Authors and publishers seem a little confused about the benefits of ebooks -- on the same day that authors warn of the danger of online piracy, figures emerge that suggest ebooks are outselling paperbacks, at least in the US.
"It's really got big over the last year, I guess because so many people are buying ereaders," he complains. "Everything I have ever had published is out there now. We all saw the damage this did to the music industry. It isn't a bunch of Robin Hood geeks -- it is very organised. You can call it file sharing or piracy or whatever, but they are thieves."
The Publisher's Association, a trade organisation for digital publishers, has set up the Copyright Infringement Portal to targets websites that host or distribute pirated ebooks, and serves the ISP that hosts the site with a takedown notice. The website has served over 33,000 removal orders this year, and lists which sites are best, and worst, at responding to takedown notices.
Fierce stuff, though it occurs to us that any scallywags looking to pirate ebooks would do well to peruse the latest domains to have been issued with takedown notices. Publicising offending sites isn't perhaps the smartest approach.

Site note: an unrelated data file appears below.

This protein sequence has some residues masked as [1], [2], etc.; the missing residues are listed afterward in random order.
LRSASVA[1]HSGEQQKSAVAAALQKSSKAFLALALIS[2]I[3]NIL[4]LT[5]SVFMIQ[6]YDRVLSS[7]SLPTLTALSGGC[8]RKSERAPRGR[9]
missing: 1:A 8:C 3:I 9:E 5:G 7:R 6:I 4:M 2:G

While cackling digital pirates are busy destroying the literature industry as thoroughly as they dismantled the (now dead) music industry, there is some rather conflicting good news -- a report from the Association of American Publishers states ebook sales in February outstripped paperback sales, totalling $90.3m, a 202 per cent increase on last February.
That data's gathered from publishers, not retailers, so it's not the full picture, but it's promising stuff. We suspect the sales boom could be a result of mammothsales over Christmas, with owners of Amazon's marvellous ebook reader going on New Year spending sprees.
What are your thoughts? Is the ebook industry really under threat? Let us know in the comments, or on our Facebook page.
Image credit: Wikipedia